By Rick Rozoff, Global Research, July 19, 2009
The reunification of Germany and the start of NATO’s post-Cold War expansion, drive east and beginning of its transformation into a global military force occurred on the same day, October 3, 1990.
On that date East Germany was absorbed into the Federal Republic and simultaneously into NATO, the first of thirteen additions to the bloc from that time to the present year.
United since 1990 within its pre-1938 borders, Germany has cast aside most all post-Potsdam Agreement and Nuremberg Principles constraints and become a military power engaged in wars on the European and Asian continents (Yugoslavia in 1999, Afghanistan since 2001) and naval surveillance and interdiction operations in the Mediterranean Sea and the Gulf of Aden.
NATO membership was the gateway for Germany to send troops, warplanes and warships outside its borders and overseas for the first time since the end of World War II; to date to Bosnia, Kosovo, Macedonia, Afghanistan, Uzbekistan, Sudan and off the coast of Somalia as well as deploying AWACS, Tornado warplanes and tanks to the US since the activation of NATO’s Article 5 in 2001. The latter also led to the participation of the German Navy in the nearly eight-year-old Operation Active Endeavor monitoring and interdiction patrols throughout the Mediterranean Sea.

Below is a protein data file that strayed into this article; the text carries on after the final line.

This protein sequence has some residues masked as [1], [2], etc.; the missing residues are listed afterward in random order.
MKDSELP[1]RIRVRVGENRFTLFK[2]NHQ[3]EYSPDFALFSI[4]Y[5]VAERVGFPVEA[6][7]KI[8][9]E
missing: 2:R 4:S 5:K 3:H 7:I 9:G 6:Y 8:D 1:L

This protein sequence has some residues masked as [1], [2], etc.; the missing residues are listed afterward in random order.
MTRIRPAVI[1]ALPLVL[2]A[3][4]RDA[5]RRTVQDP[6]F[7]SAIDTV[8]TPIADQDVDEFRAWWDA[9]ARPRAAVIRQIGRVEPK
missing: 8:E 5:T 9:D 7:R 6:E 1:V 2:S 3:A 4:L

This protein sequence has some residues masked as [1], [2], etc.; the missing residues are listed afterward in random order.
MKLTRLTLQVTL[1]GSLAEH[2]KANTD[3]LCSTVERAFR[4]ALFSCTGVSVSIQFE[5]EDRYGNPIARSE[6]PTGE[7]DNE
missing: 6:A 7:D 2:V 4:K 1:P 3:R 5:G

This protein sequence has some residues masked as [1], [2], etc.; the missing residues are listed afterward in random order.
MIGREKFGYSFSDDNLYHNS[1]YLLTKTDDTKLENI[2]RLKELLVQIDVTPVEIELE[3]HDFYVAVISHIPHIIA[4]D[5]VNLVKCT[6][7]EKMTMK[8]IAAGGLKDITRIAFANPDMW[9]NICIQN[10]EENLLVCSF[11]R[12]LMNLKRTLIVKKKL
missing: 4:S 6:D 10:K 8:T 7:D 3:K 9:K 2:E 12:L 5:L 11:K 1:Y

The nation has the third largest military budget of all European states, only surpassed by Britain and France. Germany’s military spending is larger than Russia’s, for example, even after German spending dropped and Russian increased last year. The numbers were $46.8 and $40 billion, respectively.
It also has the third largest army of any exclusively European state (Russia and Turkey excluded from this category) with some quarter of a million troops.
Though not itself a nuclear power, Germany hosts an undisclosed (for apparent reasons) number of the estimated 350-480 US nuclear warheads deployed in Europe to this day under NATO arrangements.